Resolution Ranked Choice Voting 69
Support for AB 227 70
Students Rights and Responsibilities 70

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Spring 2017 Original Resolution Packet

SSCCC Sunsetting Resolutions


Spring 2012

Spring 2012, 3.01 Pathway to Lift AB 540 Status


Author: Antonio Maldonado
Sponsor: American River College
Resolution Dispositions: System Affairs Committee & Regional Affairs Committee

Whereas, Students who wish to lift their AB 540 status in order to forward their education goals and receive
educational benefits equal to other resident students must prove they have resided in California for a
year;
Whereas, The methods allowed to prove completion of the one-year requirement include holding a drivers
license or California identification card for a year of proof of employment for a year, but doesn t
include methods such as providing a California high school diploma, GED or official transcripts
(which is a requirement for AB 540 status); and
Whereas, The inability to achieve residency may drastically impede on the academic success of AB 540 and
other non-resident students;
Resolved, That the Student Senate for California Community Colleges advocate that alternative methods to
prove the one-year requirement be implemented for students seeking to lift their AB 540 status;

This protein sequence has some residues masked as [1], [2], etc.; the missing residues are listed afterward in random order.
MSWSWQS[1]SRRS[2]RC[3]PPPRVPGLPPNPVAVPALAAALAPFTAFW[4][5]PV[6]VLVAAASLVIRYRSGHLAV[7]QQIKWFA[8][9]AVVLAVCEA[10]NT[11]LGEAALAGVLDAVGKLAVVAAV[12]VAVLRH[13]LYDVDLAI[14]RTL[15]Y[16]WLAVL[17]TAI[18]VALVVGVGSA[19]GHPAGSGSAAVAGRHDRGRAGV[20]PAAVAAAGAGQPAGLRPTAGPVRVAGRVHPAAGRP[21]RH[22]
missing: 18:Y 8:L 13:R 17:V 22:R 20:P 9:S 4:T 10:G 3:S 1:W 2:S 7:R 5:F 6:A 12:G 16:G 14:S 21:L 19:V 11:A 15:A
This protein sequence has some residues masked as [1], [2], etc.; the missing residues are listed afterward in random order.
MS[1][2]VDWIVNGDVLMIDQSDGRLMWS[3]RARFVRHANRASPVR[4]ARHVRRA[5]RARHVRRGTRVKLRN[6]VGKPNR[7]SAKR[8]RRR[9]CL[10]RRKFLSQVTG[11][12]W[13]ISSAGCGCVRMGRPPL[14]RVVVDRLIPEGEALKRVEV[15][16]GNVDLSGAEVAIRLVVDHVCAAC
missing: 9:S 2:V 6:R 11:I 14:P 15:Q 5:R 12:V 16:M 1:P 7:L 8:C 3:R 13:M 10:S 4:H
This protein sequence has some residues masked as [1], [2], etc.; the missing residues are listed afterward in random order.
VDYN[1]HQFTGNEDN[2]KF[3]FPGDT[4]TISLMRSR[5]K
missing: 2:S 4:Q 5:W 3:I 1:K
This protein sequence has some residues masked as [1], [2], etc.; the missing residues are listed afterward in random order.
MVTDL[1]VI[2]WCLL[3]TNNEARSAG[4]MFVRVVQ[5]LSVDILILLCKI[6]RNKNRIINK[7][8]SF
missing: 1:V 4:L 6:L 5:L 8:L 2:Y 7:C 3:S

Resolved, That the Student Senate for California Community Colleges advocate for a simple pathway to lift
an AB 540 status; and
Resolved, That the Student Senate for California Community Colleges, per Resolution F10 6.01 (Counseling
AB 540 Students) urge campuses that current information on lifting their AB 540 status be provided
in their student handbook.

Spring 2012, 3.02 SB 1440 Implementation Imperative to Students Futures


Author: Yui Fan
Sponsor: Los Angeles Harbor College
Resolution Dispositions:
Resolve 1: System Affairs Committee
Resolve 2: Regional Affairs Committee

Whereas, Senate Bill (SB) 1440, the Student Transfer Achievement Reform Act (STAR Act) by Senator Alex
Padilla was passed in 2010 by the California Assembly and Senate and ultimately signed by then-
Governor Arnold Schwarzenegger becoming effective in Fall 2011 and states: [SB 1440] will allow

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students a simplified and well defined path for transferring from a California Community College to
the [California State University] (CSU);
Whereas, Possibly as of Spring 2013, eight CSU campuses will accept applications only for community college
transfer students who complete the Associates Degree for Transfer which was made possible by SB
1440;
Whereas, The Transfer Model Curriculum (TMC) of eighteen majors has been created and approved for the